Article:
Diplomatic impediments may have also stressed contentions with the Assad regime. Turkey had initially encouraged political reform in opposition to the Assad regime’s “use of force to quell growing street protests,” further hoping to promote revocation of the Syrian Muslim Brotherhood’s (SMB) decades-long ban (Stein, 2014). However, de facto autonomous zones allegedly in exchange for PYD neutrality in Syria’s escalating civil war may have ultimately pushed Erdoğan’s angst. Assad’s military forces henceforth had withdrawn from the strategic north-eastern Kurdish enclave much to Turkish chagrin (Karmon 2014). Border contentions with Syria hovered not only around the ostensible autonomy, but potential for spill over into Turkey similarly intensified anxieties. Underlying risk indicators were likely perceived as not only potent, but juxtapositional against Ankara’s domestic vulnerabilities. Increasingly, the predictable “influx of Syrian refugees” had become in 2011, a growing crisis (Stein 2014).


Turkey’s efforts to influence and marginalise what it sees as threats within its own borders have nonetheless failed. The immediate threefold challenge has involved keeping radical extremists at bay, tempering Kurdish conflicts, and seeing to the downfall of the Assad regime that would, in Turkey’s view, downgrade Kurdish autonomy at an extensive border with Syria. Rising authoritarianism has also suppressed criticism and political opposition inclusive to escalated militancy with Kurdish nationalists. Early into the Syrian conflict, Turkey having disengaged diplomatic ties with the Assad regime also began collaborating with Qatar in generating a sustainable opposition through the ranks of army defections, and notably for mobilising the Free Syrian Army (FSA).


Integrating the long-exiled SMB with plans for absorbing defecting Syrian Army officers, also likely inferred prospects for reinforcing Sunni resistance and weakening plausibility for ethnic and factional convergence. Turkey’s early strategy included establishing a buffer zone along the borders with Syria as a holding area to encourage oppositional forces¾the FSA and setting an anticipated backdrop for transitioning power beyond the Assad regime (Stein 2014). Yet it was already assumed in recent years that exiled Brotherhood elements had marshalled some influential ties by primarily yielding to anti-regime activism and refugee populations. The group still generally lacked a significant internal foothold. The escalations of Salafist factions were demonstrating substantial challenges, especially given the SMB’s alleged lack of influencing disenfranchised youth, and perhaps due in part to the group’s subsequent and reformist detachment from extremism (Lund 2013).


Rendering an approach with distinct Islamist implications, Turkey may have foreseen both for itself and conflict-wide, a strengthened Sunni-led opposition notwithstanding ethnic and sectarian diversities. Perhaps too, these dynamics integrated allusions for Ottoman resurgence, whereby solidifying a Sunni force within the Muslim world might be seen by Turkey as ultimately securing long-term influential and regional purposes. Remarkably, author and scholar Yvette Talhamy indicates that the SMB today embodies a political platform of “Islamist moderation and tolerance…forged alliances with secular dissident groups…”(2012). Additionally, much of the Sunni Arab world’s aversion towards Ankara’s identification with the Muslim Brotherhood and its at-large elements, especially under AKP leadership, has created contentious rhetoric and diplomatic hurdles. Considering Turkey’s relationship with Qatar also highlights Sunni Arab state contentions relative to Qatar’s alleged support for terrorism, Islamists, and dealings with Iran (BBC 2017).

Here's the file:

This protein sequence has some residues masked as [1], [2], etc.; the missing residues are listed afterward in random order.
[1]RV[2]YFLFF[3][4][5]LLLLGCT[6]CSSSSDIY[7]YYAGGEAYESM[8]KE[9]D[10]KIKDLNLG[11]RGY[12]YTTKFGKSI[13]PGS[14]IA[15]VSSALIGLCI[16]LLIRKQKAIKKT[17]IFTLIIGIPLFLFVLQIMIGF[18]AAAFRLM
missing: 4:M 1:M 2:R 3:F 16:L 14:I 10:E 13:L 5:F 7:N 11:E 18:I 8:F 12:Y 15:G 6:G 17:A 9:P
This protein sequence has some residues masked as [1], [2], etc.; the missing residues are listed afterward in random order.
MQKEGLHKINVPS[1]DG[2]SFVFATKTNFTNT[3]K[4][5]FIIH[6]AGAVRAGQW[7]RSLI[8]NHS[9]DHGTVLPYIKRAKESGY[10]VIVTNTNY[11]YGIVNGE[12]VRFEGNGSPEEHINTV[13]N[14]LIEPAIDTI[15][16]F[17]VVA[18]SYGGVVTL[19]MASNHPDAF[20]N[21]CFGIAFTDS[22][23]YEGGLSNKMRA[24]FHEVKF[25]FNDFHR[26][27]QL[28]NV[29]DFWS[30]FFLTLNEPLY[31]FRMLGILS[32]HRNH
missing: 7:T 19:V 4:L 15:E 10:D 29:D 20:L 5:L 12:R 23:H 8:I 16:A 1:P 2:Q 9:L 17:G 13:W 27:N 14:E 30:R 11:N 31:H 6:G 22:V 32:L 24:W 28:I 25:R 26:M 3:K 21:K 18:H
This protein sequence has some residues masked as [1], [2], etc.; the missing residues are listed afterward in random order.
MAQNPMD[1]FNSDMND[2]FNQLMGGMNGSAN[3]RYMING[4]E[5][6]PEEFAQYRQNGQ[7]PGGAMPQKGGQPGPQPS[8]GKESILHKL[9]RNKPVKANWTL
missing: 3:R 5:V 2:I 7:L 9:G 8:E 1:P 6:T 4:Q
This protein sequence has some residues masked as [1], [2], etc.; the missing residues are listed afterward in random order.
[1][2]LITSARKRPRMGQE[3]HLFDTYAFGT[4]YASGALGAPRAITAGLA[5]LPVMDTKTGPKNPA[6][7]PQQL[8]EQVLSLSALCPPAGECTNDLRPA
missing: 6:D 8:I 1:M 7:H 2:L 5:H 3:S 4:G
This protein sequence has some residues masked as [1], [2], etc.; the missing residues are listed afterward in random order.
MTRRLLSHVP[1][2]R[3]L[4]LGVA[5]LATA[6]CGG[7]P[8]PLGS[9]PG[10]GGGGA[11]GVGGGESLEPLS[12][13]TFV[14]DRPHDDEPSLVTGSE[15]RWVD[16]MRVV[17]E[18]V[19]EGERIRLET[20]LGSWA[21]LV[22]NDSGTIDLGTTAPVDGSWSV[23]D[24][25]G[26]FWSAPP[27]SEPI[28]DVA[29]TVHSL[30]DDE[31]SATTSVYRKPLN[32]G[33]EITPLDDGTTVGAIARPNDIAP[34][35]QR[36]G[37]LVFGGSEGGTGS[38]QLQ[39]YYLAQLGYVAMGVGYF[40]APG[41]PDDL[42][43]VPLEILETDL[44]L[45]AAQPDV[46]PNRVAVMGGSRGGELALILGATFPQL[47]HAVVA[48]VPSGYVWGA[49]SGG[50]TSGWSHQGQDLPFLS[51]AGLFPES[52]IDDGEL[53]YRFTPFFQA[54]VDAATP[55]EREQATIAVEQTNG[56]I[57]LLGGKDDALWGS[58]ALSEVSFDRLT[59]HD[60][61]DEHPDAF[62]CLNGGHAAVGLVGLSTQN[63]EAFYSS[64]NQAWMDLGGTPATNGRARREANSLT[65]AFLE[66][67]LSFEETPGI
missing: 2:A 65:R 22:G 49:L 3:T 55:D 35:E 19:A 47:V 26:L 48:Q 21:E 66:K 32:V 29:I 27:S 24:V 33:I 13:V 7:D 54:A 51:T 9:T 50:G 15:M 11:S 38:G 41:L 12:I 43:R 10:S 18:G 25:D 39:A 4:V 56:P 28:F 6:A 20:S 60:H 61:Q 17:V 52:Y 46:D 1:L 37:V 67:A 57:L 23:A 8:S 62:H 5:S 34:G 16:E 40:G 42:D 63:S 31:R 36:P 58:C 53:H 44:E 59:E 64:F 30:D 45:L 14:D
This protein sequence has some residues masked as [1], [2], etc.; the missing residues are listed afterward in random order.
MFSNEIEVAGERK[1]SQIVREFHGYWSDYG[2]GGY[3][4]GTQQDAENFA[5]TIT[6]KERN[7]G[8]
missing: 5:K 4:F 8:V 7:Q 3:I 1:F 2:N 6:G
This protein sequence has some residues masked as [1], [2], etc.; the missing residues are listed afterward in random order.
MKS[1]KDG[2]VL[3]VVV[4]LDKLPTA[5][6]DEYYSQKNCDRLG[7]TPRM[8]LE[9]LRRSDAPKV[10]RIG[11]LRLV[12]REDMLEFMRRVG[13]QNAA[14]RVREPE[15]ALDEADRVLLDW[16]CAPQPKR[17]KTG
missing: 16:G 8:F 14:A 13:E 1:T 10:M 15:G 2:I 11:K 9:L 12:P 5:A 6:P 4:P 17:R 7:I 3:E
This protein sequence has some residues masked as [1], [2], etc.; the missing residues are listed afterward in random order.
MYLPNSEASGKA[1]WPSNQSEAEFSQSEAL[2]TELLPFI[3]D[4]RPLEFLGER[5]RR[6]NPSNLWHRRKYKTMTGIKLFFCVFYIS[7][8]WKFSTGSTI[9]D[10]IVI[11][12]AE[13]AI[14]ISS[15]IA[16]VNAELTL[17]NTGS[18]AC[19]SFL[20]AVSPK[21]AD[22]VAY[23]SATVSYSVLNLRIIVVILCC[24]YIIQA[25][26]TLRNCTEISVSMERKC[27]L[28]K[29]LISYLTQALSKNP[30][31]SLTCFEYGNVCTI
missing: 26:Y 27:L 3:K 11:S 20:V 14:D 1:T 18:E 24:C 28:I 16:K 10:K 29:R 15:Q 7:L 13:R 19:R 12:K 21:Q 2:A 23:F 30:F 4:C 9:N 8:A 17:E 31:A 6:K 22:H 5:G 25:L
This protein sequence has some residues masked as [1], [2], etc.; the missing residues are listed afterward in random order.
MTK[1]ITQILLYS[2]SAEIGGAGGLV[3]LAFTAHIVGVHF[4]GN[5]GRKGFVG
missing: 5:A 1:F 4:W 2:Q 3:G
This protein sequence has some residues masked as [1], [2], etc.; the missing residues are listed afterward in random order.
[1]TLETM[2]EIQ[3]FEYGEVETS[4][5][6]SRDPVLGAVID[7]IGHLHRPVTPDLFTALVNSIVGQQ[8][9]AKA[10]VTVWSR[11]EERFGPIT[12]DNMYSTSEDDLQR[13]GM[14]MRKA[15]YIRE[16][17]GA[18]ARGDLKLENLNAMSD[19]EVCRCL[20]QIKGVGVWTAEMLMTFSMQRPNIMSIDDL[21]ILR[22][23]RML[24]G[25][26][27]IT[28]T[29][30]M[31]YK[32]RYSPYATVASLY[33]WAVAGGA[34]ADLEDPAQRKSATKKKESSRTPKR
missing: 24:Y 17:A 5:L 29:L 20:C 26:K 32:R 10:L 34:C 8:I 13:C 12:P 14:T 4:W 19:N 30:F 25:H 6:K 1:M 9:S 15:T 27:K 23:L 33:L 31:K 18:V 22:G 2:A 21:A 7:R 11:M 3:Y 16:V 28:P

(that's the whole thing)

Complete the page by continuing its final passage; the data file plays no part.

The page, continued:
Does Turkey really have clear strategies? Triangulation may underscore Ankara’s strategy for bolstering Sunni enfranchisement in line with hegemonic designs. Having exploited Kurdish fragmentations through to securing ties with the Kurdistan Regional Government (KRG) not only stressed ethnic contentions, but had also elevated prospects for creating a buffer against Iranian influence in Iraq. Yet the independence referendum passed in September last year (2017) provoked contentions between the KRG and Turkey, diminishing diplomatic fervour and sending Ankara to immediately reinforce support with Baghdad. These dynamics enforced a guise of shared security interests with Iran, and were partly stimulated by resorting to the standard Israel blame of the situation (Uyanik 2017). Using the unifying target-scapegoating approach against Jerusalem’s response in supporting the referendum, integrated with Turkey’s manipulation and seeking collaboration against Kurdish sovereignty.


Diplomatic rifts further expose regional vulnerabilities, generating openings for lingering extremism, plausible inroads to Daesh and Al-Qaeda affiliates, and broadening proxy strongholds. The latter is principally juxtaposed to Iranian access for firmly embedded status in the Levant—a measure of hegemonic quests inclusive to securing strategic strongholds through to the Mediterranean (Yaari 2017). To the same matter, trifold diplomatic rifts may extend hegemonic ambition imbalances as Turkey continues a similar proxy conflict against Kurdish territories in Syria’s north with its Operation Olive Branch, a military extension into the Afrin canton. Proxy aggression is clearly delineated upon ethnic and sectarian lines, leaving to wonder Russia’s irregular position in both supporting the Assad regime alongside Iran, recent Iranian escalations with Israel via Syria, and the quagmire of rising Shia vs. Sunni aggressions. Meanwhile, geopolitical consequences will likely continue plaguing vulnerable population displacement and humanitarian crises, replicating sequences of refugees, migration movements, illicit trafficking, and bolstering extremism and factional insurgent movements.




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About the Author(s)

Allyson Christy holds an MA in Intelligence and Terrorism Studies from American Military University, in addition to an Executive Certificate in Counter-Terrorism from the International Institute for Counter-Terrorism (ICT) at the Interdisciplinary Center (IDC), Herzliya, Israel. Follow @allysonchristy